HARRISBURG, February 9, 2009 – State Senator Wayne D-Fontana today gave the floor remarks during a state Senate ceremony honoring the late Lt. Gov. Catherine Baker Knoll:
“I am very honored today to offer this resolution and to pay tribute to former Lt. Gov. Catherine Baker Knoll. Catherine was my constituent, my supporter, and my friend. I was blessed to be on the receiving end of her generous and giving nature and count myself lucky to have known her.
There are so many words that could be used to describe Catherine, but a handful truly speak to the woman she was – the first being loyalty.
No one that I know could serve as a better example of loyalty. Catherine was true to her friends, her ideals, her hometown, her party and her commonwealth. She loved her hometown of Mckees Rocks and still called the Rox home. And she loved her party. We don’t talk much about partisan politics on the senate floor, but Catherine was an unapologetic Democrat – with a capital D. She was a powerhouse in Allegheny county politics – a woman whose support and insight were sought by many. And when you had her support, it was unshakeable. She would work, without stopping, for those candidates who were lucky enough to have her believe in them.
Which leads me to another word – tireless. For anyone who doubts that description, I have only one question: “Did you ever meet Catherine Baker Knoll?” For a while, it seemed as if her age was a mystery – and I’ve heard stories that her birth year changed more than once, in her favor. Regardless of her age, she was always young at heart. Her energy seemed boundless. It was nothing to receive a call from Catherine first thing in the morning or late in the evening. If she had something that she thought you could help with, she called. She called from the car; she called from home; she called from the office; she called from trips; she called from events; and she called during recess. And if she couldn’t reach you by phone, she’d track you down.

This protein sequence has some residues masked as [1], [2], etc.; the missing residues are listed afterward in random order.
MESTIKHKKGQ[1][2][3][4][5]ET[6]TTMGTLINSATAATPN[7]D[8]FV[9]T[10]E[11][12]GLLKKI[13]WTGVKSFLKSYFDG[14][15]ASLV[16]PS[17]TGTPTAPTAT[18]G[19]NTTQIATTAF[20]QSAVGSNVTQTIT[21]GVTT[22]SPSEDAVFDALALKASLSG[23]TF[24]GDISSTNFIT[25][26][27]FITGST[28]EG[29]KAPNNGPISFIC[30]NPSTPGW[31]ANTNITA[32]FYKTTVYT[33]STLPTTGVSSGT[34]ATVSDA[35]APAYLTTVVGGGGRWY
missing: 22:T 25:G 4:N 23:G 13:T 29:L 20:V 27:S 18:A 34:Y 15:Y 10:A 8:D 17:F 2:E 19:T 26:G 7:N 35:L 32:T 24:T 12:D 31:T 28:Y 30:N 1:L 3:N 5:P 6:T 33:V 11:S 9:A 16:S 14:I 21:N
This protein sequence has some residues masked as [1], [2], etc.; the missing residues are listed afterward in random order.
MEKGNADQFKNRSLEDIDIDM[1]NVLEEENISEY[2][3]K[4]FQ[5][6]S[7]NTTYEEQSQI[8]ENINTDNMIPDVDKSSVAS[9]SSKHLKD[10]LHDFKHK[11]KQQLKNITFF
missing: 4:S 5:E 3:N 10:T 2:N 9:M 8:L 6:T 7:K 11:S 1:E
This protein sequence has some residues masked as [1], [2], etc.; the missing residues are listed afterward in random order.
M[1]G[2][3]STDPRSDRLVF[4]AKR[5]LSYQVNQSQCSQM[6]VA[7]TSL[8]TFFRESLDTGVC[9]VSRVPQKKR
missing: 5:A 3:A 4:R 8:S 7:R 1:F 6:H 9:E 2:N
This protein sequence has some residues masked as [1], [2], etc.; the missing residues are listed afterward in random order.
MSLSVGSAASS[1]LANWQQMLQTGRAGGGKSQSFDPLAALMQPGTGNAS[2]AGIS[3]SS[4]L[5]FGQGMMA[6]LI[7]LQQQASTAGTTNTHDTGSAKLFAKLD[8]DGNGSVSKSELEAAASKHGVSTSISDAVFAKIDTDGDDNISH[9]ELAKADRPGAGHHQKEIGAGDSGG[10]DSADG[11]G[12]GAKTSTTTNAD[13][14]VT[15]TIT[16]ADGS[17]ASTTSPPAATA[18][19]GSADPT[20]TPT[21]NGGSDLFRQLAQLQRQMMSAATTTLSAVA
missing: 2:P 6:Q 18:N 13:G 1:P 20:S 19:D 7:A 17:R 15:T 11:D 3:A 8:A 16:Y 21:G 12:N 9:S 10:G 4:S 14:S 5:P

While she was tireless in pursuing the things she believed in – she was also respectful of a truthful answer. She was respectful period. She was respectful of those she worked with and for. She was respectful of everyone she met and seemed to live by the adage that everyone has something to teach, if only you’re willing to learn. Young and old, male or female, rich or poor, Catholic or Jewish, black or white – she believed everyone had a story to tell and she was respectful of them all. She used every opportunity to do even small things in a great way.
Catherine was engaging. She knew everyone and everyone knew her. She was genuinely interested in other people and it showed. She paid attention to the little things – asking those she met and knew about their lives, their families, their jobs, their interests and any other detail she may know. I cannot count how many times I received a note from Catherine to encourage or congratulate me. Photos of visitors and events were always sent due to the never absent camera – thanks to her staff or any able-bodied person in the room that she believed may have a camera. She once even tried to press a member of my staff into service for a photograph. Much to Catherine’s dismay, she was carrying a Blackberry rather than a Kodak.
While the words loyal, tireless, respectful and engaging provide their own picture of Catherine, the one that is perhaps the most telling is friend.
Catherine was our friend. The old saying is that the road to a friend’s house is never long – and Catherine believed that. She extended frequent invitations to the state house for her friends here in the senate. Whether it be a 4th of July party complete with fireworks and Mickey Rooney, or an open invitation to visit her office with school groups or other visitors, her welcome mat was always out. She was happy to see everyone and always wanted to know how you were doing – she was a friend.
When all the dust is settled and all the crowds are gone, the things that matter are faith, family and friends. I’m glad that we were able to bring them all together in her memory today.